September 10, 2010 at 14:12 | Report abuse |
    • MM

      holy cow, where do you live that broccoli is 3.99/lb and bananas 1.50/lb?

      In season broccoli is 1.50/lb at worst, 1.00/lb at best.

      September 10, 2010 at 14:37 | Report abuse |
  20. Alberta Canada

    Everyone if possible should try shopping at costco. My family loves it, not only do you get a better quality but you get more quantity for your money.

    September 10, 2010 at 14:03 | Report abuse | Reply
  21. Jessi

    Eating healthily is a priority, or it isn't. Our brains allow us to justify anything, but if you are making a bunch of excuses- "it's too expensive, my family can't agree, germs, blah blah"- what you should really be saying is "it's just not that important".
    It really irritates me when people say eating healthily is too expensive. I buy only non-processed carbs, organic/natural meats, and fresh fruits and veggies. My boyfriend, with whom I live, is a junkfood junkie. When I grocery shop, our bill is between $60-$90 depending on how much meat I buy. When he shops, the bill is $130+ b/c he has thrown ice cream sandwiches, frozen pizzas, sodas, chips, dip, and candy into the cart. I see the receipts. It simply isn't true that healthy food is more expensive. I have the receipts to prove it!

    September 10, 2010 at 14:20 | Report abuse | Reply
  22. Audrey

    They expect us to eat veggies 3 times a day? And the government target is 50 percent for that? No one I know eats vegetables for breakfast. Or as a midmorning snack either. What world are they living in?

    September 10, 2010 at 14:28 | Report abuse | Reply
    • MM

      3 servings, not 3x a day. That's 1.5 cups.

      September 10, 2010 at 14:37 | Report abuse |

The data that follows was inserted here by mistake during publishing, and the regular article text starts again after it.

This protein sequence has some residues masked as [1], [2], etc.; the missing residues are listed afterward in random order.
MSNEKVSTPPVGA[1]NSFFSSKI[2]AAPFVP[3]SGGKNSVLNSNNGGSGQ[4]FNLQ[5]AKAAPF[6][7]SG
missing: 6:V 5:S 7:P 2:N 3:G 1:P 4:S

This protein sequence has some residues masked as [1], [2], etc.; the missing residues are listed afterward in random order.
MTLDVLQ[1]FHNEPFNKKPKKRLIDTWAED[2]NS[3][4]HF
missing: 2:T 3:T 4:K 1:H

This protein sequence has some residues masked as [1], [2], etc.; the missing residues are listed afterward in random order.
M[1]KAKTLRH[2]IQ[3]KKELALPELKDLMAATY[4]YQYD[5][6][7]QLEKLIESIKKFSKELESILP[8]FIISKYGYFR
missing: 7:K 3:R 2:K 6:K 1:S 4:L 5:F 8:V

• Dali

      They probably mean 3 servings of vegetables per day, which is not that hard to get even in one meal. But what is wrong with adding some tomatoes / peppers / olives / mushrooms to an omelet for breakfast? Or eating a fresh sliced tomato on the side? And why not try some baby carrots for that mid-morning snack? I know lots of people who eat like that. And you and I are just two random people, who would apparently belong to the "different 50%" , assuming that target would ever be achieved :).

      September 10, 2010 at 14:45 | Report abuse |
  23. Stacey

    Americans are stressed to the MAX. No time to cook, clean, or hang out with your family. So instead of taking an hour of time to cook that could, instead, be spent with the kids/spouse, it's easier to eat out and no worries about cleaning up.

    Produce is not very expensive. It's only expensive if you also purchase a bunch of pre-made snacks or other unhealthy junk.

    September 10, 2010 at 15:16 | Report abuse | Reply
    • Dali

      How about spending one hour cooking with the kids/spouse and enjoying a healthy meal afterward! And it takes only a bit of extra time to double the quantities. That means you can freeze half and have an extra healthy dinner after that one hour of cooking. Each of us has priorities and makes choices based on that. For me, cooking with my family is time well spent for all, often much better spent that hanging out with them somewhere else.

      September 10, 2010 at 15:34 | Report abuse |
    • Dali

      And, going back to the article, eating out can include lots and lots of servings of vegetables and fruits too! Just like home-cooked food.

      September 10, 2010 at 15:41 | Report abuse |
  24. Dawn

    Huh. If I was asked "How many times do you eat vegetables per day?" I would say "2." Not enough by their calculation, but I eat them for lunch and dinner, often to the exclusion of meat (or very little meat). I think the problem again lies with the stupid Food Pyramid and the definition of a "serving." I would totally feel like I was over-eating if I forced myself to eat their recommended numbers of fruits and vegetables. Instead, I follow the more simplified rules of Michael Pollan: "Eat food. Not too much. Mostly plants." Done and done.

    September 10, 2010 at 15:45 | Report abuse | Reply
  25. MontanaDi